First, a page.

“Steven Levitt tends to see things differently than the average person. Differently, too, than the average economist. This is either a wonderful trait or a troubling one, depending on how you feel about economists.” – The New York Times Magazine, August 3, 2003
Both Levitt and Dubner think very differently from not only the average person, but also the average economists. In their explanatory note I definitely realized this. How they see the world, and why they see people acting the way they do is what does make them “freaks” in the economic world. In their note to the reader you can tell they want you to see the world of economists in a different light.
When I think of economists I see a group of dark-haired, brief case carrying men in synchronized steps walking the streets of their New York City to their offices on the thirty-fifth floor flirting with their assistant on the way in. Then comes a day of punching numbers into a calculator, claiming to have all the answers of the world.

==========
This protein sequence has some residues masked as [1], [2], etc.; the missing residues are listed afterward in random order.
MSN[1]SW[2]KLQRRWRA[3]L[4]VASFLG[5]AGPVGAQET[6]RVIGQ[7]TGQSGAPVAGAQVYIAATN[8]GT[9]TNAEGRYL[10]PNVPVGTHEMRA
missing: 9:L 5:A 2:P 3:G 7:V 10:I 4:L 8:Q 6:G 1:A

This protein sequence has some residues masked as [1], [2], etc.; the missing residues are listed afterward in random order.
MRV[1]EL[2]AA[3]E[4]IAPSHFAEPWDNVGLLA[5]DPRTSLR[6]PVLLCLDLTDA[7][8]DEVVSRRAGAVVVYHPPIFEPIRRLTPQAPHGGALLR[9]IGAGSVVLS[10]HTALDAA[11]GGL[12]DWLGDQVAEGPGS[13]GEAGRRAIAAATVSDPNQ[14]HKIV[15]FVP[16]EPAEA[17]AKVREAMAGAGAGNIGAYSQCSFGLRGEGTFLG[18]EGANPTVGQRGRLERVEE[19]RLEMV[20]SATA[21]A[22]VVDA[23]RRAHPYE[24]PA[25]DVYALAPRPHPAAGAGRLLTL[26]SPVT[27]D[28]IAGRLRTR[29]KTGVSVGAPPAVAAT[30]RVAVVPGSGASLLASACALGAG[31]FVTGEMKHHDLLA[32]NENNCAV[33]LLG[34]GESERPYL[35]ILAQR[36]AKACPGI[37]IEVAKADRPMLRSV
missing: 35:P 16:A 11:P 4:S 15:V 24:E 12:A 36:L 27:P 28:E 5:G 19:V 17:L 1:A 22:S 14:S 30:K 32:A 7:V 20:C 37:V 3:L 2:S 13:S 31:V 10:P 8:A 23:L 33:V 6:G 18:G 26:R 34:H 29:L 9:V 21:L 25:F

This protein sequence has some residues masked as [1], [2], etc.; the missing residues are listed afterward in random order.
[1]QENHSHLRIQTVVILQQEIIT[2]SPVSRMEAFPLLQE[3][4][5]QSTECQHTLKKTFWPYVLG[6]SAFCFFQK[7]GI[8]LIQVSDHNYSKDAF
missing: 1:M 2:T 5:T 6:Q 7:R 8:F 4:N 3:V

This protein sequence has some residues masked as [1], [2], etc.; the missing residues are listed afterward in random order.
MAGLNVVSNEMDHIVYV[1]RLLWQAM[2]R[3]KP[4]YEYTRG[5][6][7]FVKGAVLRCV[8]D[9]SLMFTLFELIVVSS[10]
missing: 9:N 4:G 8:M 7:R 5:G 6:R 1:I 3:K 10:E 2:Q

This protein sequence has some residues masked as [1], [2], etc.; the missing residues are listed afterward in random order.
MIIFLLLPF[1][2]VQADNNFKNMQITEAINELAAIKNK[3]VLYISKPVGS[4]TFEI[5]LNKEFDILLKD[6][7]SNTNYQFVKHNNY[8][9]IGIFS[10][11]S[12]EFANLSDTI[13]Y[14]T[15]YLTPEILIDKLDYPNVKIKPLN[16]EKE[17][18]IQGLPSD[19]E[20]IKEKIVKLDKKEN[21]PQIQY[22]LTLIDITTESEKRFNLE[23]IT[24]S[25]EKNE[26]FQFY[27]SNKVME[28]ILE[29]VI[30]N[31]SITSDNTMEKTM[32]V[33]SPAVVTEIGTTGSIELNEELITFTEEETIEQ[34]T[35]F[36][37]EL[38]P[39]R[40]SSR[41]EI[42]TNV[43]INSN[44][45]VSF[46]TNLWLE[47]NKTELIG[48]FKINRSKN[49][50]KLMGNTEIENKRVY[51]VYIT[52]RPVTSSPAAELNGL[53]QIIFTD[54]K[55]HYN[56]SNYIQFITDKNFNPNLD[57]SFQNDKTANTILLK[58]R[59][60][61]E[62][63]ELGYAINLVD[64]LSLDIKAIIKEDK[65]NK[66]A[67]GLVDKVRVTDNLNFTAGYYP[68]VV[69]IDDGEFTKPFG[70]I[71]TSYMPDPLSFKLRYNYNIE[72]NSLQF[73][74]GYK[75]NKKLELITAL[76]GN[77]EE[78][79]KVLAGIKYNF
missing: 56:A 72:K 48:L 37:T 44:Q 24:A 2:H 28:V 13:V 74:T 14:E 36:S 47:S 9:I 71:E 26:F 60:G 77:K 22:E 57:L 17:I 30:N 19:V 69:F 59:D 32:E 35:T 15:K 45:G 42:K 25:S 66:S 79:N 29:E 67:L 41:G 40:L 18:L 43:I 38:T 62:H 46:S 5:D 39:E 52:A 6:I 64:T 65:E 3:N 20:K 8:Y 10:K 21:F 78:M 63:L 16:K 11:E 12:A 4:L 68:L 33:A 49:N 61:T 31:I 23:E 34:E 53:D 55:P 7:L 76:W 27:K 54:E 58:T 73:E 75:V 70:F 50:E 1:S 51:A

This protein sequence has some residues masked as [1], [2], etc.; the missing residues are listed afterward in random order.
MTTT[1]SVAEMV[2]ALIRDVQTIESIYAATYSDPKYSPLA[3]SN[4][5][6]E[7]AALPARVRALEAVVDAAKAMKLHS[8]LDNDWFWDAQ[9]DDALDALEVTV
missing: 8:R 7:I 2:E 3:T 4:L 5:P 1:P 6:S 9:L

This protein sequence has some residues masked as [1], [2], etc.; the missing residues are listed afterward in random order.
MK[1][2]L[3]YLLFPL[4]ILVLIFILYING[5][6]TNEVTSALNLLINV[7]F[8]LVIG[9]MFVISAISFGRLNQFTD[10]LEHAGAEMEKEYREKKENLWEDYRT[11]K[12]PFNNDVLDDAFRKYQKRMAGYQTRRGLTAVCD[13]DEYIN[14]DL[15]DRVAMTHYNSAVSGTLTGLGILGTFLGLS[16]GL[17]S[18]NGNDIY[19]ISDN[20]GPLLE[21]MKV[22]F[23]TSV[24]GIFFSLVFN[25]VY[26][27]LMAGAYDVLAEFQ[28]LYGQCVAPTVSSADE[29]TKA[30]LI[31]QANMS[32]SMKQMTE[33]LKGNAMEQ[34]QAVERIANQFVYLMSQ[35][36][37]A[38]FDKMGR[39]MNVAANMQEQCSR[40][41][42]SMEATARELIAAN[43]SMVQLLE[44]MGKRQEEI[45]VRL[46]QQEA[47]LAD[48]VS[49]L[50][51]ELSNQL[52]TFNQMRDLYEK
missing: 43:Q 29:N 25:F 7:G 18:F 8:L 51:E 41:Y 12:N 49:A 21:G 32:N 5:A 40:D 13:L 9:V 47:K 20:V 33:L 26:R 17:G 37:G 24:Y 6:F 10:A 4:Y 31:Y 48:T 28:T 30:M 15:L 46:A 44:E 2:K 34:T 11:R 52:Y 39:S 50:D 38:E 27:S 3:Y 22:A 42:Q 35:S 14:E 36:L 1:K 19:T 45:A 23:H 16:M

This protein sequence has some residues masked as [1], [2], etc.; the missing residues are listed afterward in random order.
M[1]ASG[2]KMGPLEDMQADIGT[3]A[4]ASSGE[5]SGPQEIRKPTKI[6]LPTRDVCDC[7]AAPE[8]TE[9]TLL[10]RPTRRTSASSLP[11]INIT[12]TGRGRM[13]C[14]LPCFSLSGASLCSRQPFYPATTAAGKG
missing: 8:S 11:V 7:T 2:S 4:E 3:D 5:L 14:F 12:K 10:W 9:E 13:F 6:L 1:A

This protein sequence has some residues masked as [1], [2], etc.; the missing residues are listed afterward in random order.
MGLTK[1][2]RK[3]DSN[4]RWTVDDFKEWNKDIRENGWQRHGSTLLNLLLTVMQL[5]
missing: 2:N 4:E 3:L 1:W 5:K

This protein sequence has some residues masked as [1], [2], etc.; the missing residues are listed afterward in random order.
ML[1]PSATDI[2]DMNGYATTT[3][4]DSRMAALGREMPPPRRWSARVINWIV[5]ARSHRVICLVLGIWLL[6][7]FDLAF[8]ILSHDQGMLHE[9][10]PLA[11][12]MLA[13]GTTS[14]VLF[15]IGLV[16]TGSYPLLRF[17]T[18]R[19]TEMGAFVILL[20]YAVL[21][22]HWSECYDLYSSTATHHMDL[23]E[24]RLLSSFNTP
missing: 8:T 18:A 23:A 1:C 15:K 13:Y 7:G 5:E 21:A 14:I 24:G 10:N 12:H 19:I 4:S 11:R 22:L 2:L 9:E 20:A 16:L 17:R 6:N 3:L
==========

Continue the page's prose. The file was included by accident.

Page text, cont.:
Dubner and Levitt’s ideas are based off of ideas, people’s thoughts, incentives, and then backed by the numbers. That slight variance is truly what makes all the difference. Throughout the rest of this book I hope my view of economics is changed by this idea. No longer with those brief case men be blocking my view, but instead I’ll hopefully understand why they carry that briefcase. Because that is what economics is: Understanding the hidden side of everything.